“Mr. Bucket” joins this jingle hall of fame not for any testicle-based controversy it’s created, but rather for its inspired use of mouth percussion. That last line is poetry: after a moment of exquisite tension, the unexpected pop sound and the similarly aspirated delivery of the word “bucket” provide an oddly satisfying resolution.

11. “The Invisible Fencing Dog” (Home Security)

I’m in “Umptee-3” territory with this one. I can’t find the original ad anywhere, but I did come across a single reference which confirms I still remember the lyrics. It perfectly demonstrates how even the most mundane subjects can become musical masterpieces in the hands of a jingle maestro:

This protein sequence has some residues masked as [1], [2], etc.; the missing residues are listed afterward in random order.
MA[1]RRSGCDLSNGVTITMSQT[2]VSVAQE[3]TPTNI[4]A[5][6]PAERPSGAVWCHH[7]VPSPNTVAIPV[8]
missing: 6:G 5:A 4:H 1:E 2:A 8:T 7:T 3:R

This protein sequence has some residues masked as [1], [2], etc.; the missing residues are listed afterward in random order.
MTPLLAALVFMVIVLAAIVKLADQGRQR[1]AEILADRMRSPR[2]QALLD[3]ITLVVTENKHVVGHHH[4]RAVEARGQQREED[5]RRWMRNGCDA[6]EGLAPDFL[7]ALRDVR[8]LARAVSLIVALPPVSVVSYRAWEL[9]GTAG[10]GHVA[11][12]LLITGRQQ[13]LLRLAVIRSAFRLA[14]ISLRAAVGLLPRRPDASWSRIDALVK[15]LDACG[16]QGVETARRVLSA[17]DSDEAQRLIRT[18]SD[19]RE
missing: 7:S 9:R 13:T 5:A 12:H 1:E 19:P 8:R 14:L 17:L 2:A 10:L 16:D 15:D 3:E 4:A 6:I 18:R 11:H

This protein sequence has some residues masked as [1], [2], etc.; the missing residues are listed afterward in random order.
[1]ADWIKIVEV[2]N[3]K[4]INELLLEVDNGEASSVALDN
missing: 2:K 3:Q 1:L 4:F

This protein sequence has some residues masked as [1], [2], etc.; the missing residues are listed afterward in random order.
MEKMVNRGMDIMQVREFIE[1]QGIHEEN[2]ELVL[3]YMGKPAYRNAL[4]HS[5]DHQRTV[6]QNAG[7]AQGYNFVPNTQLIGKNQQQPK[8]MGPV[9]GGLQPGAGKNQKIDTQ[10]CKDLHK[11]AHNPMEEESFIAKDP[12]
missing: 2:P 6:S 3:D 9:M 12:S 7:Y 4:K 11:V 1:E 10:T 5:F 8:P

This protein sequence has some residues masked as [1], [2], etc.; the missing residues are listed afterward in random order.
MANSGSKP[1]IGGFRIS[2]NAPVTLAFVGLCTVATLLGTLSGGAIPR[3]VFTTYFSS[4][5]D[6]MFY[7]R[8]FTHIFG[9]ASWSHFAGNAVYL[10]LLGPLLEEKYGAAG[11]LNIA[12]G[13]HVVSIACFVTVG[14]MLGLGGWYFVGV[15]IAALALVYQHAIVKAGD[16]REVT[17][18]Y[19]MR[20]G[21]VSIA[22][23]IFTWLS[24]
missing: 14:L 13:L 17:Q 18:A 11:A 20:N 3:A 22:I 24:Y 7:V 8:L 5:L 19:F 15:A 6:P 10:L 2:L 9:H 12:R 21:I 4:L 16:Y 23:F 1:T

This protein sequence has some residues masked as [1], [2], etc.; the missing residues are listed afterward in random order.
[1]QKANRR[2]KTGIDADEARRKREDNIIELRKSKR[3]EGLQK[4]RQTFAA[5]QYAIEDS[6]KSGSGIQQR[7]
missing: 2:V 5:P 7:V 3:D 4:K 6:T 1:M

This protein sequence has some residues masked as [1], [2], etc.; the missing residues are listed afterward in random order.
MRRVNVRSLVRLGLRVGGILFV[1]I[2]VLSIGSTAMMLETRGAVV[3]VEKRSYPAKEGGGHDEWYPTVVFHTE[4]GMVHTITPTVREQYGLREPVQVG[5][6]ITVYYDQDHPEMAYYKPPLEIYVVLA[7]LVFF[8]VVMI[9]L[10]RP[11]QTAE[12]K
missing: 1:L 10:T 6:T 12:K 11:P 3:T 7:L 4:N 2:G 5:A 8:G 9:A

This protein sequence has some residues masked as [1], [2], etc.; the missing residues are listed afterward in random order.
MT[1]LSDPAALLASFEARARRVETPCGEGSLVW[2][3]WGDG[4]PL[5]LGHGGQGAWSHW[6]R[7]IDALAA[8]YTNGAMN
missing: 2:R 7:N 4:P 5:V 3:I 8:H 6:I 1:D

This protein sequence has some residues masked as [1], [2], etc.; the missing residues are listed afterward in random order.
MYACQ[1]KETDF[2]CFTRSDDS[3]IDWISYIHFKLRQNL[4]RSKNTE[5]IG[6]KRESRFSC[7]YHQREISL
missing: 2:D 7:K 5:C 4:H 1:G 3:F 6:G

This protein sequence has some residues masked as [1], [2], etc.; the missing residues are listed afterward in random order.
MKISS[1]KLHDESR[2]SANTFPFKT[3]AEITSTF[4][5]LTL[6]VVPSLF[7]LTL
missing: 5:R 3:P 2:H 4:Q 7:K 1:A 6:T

“My dog, stays in the yard,
My dog, never chases cars,
My dog, he’s so smart,
He’s an INVISIBLE FENCING DOG!”

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Of course, without being able to hear the music, its effectiveness will be lost on you. My only hope is that some kindly internet traveler will wander by this humble post who has access to a copy of the ad. Or, at the very least, someone else who remembers it. Then we can both celebrate and commiserate simultaneously.

It’s a good jingle. You’re just going to have to trust me.

10. Mr. Clean (Cleaning)

“Mr. Clean gets rid of dirt and grime and grease in just a minute
Mr. Clean’ll clean your whole house and everything that’s in it.”